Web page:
Almost everyone follows an internal bodily clock, or circadian rhythm. This clock controls when a person feels sleepy, awake, hungry, etc.
Light is a strong influence on circadian rhythms. Daylight prompts the brain to produce hormones like cortisol to wake the body up. As night falls, the pineal gland produces melatonin, which makes a person feel sleepy.
People who work the night shift can experience disruptions in their brain’s internal clock. This can affect sleep, mood, and physical well-being. Some develop shift work disorder, which undermines the quality of sleep. The condition can cause:
If someone could fully realign their internal clock to a night shift, they would likely see improved health. While total adaptation is rare, new research published in The Journal of Physiology shows a potential means to reach it. According to the study, changing light exposure to match a night shift schedule can affect people’s circadian rhythms.
Shifting Light-Dark Cycles in Shift Workers
The study recruited 21 nursing and medical staff members working at an intensive care unit (ICU). Researchers measured recruits’ circadian rhythms by recording the melatonin levels in their urine. The study measured participants’ light exposure using wrist actigraphs.
Researchers first collected data from recruits as they worked a series of day shifts (or had days off). Then, recruits took three to four night shifts in a row. The researchers then looked at how participants’ internal clocks reacted to the transition.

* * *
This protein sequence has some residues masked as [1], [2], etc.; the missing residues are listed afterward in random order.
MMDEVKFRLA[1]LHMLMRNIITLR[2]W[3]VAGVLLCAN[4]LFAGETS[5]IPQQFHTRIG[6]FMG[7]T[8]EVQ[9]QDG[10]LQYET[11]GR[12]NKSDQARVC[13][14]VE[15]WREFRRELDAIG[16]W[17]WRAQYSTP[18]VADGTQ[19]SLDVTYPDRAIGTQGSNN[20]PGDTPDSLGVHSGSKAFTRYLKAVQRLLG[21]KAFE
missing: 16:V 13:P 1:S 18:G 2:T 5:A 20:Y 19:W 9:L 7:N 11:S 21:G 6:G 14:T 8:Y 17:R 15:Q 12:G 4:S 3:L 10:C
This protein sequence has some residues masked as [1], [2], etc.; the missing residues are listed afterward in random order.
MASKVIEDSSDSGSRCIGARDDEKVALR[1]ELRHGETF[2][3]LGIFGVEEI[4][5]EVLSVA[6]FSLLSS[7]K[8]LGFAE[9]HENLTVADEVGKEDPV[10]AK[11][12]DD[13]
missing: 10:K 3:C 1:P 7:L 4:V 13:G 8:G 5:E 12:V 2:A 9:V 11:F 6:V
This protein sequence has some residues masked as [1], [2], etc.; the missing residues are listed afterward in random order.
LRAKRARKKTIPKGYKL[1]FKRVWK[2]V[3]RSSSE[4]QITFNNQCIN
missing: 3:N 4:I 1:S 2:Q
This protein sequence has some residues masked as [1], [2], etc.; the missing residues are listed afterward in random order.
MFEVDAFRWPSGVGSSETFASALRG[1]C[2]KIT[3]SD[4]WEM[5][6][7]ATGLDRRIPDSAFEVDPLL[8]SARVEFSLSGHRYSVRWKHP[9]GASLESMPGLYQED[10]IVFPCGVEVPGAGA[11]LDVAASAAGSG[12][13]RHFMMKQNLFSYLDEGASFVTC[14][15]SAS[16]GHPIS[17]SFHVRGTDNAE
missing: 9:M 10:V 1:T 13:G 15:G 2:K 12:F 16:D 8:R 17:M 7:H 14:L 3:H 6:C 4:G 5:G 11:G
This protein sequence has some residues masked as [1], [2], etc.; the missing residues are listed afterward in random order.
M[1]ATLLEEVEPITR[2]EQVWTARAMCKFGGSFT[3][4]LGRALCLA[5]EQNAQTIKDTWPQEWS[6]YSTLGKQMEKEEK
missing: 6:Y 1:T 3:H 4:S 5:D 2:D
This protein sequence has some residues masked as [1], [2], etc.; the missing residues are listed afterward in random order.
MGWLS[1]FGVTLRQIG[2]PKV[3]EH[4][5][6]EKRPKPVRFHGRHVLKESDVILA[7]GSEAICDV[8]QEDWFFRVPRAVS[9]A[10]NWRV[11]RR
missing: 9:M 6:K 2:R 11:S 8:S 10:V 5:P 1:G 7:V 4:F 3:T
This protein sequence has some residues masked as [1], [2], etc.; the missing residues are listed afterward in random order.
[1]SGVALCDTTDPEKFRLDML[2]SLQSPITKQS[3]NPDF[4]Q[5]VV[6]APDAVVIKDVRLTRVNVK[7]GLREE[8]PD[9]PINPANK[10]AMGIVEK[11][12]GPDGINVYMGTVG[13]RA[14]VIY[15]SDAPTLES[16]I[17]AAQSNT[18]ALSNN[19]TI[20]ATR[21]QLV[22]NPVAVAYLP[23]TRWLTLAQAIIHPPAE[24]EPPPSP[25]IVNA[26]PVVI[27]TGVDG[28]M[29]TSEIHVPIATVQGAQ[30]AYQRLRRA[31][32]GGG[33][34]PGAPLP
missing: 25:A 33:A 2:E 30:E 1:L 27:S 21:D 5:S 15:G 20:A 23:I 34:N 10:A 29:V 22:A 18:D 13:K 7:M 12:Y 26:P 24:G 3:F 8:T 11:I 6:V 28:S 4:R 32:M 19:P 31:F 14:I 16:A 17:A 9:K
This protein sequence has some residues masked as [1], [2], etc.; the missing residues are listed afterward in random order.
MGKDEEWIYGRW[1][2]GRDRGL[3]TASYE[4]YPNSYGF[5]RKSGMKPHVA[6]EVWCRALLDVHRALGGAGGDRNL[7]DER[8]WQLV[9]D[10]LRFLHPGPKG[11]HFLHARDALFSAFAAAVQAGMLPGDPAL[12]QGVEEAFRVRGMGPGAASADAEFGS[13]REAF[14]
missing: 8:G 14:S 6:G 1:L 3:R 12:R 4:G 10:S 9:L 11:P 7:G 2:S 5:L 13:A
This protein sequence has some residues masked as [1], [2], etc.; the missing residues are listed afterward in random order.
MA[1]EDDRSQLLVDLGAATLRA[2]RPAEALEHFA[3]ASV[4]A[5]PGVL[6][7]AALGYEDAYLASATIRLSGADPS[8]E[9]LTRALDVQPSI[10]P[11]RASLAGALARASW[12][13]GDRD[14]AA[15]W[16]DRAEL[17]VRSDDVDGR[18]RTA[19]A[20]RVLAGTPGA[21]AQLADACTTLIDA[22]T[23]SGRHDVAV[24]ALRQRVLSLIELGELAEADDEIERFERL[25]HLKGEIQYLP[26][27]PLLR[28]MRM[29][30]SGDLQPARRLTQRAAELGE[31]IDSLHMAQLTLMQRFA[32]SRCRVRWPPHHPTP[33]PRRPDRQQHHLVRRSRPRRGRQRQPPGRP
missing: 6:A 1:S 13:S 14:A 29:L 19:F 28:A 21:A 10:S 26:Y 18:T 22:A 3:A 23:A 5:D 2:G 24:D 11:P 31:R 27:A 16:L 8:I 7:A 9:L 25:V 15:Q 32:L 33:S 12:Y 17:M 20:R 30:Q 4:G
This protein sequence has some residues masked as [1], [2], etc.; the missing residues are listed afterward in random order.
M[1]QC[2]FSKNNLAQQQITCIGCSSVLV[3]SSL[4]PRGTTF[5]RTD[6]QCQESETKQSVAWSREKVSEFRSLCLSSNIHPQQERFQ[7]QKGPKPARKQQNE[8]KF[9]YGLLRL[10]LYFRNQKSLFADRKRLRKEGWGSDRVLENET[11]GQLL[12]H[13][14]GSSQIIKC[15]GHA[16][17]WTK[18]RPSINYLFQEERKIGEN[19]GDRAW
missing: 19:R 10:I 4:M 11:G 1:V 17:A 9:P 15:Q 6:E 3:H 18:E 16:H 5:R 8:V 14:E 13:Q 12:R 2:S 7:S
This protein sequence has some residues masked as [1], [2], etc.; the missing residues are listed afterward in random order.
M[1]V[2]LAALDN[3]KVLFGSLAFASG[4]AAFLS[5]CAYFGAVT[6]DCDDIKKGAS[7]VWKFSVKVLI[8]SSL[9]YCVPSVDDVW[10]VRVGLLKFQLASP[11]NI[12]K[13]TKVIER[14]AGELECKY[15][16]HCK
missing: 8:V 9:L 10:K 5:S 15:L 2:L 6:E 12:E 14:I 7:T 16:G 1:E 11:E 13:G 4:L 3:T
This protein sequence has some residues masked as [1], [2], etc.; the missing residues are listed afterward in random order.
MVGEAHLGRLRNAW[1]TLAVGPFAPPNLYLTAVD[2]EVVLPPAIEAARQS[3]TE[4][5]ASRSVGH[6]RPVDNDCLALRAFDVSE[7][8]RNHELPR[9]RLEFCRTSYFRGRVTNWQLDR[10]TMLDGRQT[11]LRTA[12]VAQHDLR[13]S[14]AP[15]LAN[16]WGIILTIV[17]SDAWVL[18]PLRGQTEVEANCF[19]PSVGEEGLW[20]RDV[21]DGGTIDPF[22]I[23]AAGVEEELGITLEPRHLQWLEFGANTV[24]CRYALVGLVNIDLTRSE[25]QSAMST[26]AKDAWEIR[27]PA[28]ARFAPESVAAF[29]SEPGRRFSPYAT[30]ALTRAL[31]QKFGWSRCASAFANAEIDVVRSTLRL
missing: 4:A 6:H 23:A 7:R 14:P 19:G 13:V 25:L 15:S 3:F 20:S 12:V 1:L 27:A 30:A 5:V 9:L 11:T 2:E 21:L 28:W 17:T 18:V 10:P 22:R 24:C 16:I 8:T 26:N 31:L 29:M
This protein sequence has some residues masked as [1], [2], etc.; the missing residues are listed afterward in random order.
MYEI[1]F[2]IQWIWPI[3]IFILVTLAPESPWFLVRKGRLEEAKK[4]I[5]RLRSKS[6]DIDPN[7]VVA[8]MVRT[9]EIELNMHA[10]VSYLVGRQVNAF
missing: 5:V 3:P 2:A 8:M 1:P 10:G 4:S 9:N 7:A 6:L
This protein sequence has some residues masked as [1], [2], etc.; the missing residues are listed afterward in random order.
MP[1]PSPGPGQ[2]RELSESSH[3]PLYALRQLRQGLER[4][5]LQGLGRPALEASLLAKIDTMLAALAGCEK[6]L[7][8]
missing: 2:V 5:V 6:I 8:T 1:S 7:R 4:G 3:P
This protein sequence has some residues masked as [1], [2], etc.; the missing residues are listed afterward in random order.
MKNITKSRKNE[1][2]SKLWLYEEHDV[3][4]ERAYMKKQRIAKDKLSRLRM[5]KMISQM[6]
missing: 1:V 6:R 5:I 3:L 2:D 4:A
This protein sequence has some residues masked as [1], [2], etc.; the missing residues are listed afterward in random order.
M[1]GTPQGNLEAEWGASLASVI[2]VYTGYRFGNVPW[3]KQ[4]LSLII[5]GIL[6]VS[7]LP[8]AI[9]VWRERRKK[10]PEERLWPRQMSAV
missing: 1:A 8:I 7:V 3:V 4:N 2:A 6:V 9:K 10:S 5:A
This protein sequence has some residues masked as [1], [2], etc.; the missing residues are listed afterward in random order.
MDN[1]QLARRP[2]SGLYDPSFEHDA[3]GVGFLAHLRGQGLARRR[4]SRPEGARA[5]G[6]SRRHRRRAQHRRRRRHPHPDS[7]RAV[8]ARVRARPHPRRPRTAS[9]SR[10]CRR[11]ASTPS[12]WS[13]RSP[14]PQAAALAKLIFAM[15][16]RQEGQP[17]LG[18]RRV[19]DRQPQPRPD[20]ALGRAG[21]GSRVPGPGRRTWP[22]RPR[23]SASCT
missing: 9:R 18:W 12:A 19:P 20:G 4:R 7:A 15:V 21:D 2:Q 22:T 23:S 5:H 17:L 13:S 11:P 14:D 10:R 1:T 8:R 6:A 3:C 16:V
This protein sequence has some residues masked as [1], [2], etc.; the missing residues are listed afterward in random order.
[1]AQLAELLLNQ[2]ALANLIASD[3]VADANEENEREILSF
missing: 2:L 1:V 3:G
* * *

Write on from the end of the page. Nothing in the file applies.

The timing of light exposure was the most significant predictor of how participants’ bodies responded. In fact, 71% of the differences among recruits were due to light exposure. These results suggest altering someone’s pattern of light exposure might help them adapt to night shifts. For instance, more light at night could help a person sleep during the day and remain awake at night.
However, researchers caution that a one-size-fits-all approach will likely be ineffective. The effects of light exposure depended on a person’s internal clock rather than specific time of day. In other words, “morning” and “evening” people may need different interventions.
- Melatonin and sleep. (n.d.) National Sleep Foundation. Retrieved from https://sleepfoundation.org/sleep-topics/melatonin-and-sleep
- Moving light-dark exposure could reduce disruption faced by night shift workers. (2018, March 27). ScienceDaily. Retrieved from https://www.sciencedaily.com/releases/2018/03/180327203014.htm
- Shift work disorder. (n.d.). National Sleep Foundation. Retrieved from https://sleepfoundation.org/shift-work/content/shift-work-disorder-%E2%80%93-symptoms
- Stone, J. E., Sletten, T. L., Magee, M., Ganesan, S., Mulhall, M. D., Collins, A., . . . Rajaratnam, S. M. (2018). Temporal dynamics of circadian phase shifting response to consecutive night shifts in healthcare workers: Role of light-dark exposure. The Journal of Physiology. Retrieved from https://physoc.onlinelibrary.wiley.com/doi/abs/10.1113/JP275589
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